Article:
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Economics Says…

6 April 2009

If the only ones who benefit from this celebration are those currently alive, it would be unfair to ask future generations to pay for any of those costs….Costs imposed on future generations should be commensurate with benefits received by them.

–Bluestone et al., The Urban Experience: Economics, Society, and Public Policy

Yet isn’t this exactly what we’re doing in terms of our environment? There is little economic justification for using up our natural resources now, putting our future into an ecological debt.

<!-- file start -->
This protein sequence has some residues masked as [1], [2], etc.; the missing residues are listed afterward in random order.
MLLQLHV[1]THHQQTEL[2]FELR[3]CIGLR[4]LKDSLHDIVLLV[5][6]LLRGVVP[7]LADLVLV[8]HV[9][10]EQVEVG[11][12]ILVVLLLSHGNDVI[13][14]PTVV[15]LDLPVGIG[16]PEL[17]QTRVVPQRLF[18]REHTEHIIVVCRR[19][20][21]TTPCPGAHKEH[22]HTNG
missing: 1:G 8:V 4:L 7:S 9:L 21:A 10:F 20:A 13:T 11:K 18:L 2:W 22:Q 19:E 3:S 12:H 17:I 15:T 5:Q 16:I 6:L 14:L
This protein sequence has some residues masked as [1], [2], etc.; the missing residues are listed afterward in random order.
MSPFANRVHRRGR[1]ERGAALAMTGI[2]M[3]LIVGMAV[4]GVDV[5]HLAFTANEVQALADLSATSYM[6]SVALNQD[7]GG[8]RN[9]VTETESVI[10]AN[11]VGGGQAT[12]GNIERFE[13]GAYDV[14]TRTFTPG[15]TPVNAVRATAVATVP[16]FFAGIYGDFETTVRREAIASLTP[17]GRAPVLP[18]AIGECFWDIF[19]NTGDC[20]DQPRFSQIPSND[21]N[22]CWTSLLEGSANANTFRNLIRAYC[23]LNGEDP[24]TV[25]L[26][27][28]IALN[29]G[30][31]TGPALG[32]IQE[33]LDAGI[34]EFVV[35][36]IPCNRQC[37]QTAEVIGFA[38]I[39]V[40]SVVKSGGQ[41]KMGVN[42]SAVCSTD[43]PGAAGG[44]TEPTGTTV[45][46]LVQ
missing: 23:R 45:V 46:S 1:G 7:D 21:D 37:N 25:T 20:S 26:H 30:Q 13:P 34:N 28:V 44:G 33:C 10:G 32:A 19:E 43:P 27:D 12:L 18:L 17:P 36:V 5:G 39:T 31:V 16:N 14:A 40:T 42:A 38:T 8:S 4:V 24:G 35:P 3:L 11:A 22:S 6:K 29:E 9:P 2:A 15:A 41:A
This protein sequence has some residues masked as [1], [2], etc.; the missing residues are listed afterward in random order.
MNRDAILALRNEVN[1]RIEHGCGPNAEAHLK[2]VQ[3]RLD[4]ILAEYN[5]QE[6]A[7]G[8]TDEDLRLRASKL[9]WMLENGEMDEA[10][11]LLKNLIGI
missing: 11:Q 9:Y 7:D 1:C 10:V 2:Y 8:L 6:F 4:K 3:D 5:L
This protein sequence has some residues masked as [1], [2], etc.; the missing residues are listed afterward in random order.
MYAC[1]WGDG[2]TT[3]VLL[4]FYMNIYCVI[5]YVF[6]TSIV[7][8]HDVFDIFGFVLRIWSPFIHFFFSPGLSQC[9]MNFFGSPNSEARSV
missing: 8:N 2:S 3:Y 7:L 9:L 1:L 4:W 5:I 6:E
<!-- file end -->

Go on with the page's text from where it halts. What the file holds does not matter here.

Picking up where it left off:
In some cases, debt is justified. Sometimes you need an influx of captial to get out of a period of recession and stagnation. But we’ve been borrowing and borrowing more in times of prosperity, instead of paying off the loans we already took. How does that make economic sense?

If, a hundred years from now, our great-grandchildren are still working to clean up the skies, still struggling to find enough food on a warmer climate with unpredictable and violent weather, how are we going to be remembered? Certainly not with fondness.

If we want to leave a planet that our children won’t hate us for, we need to start saving now.


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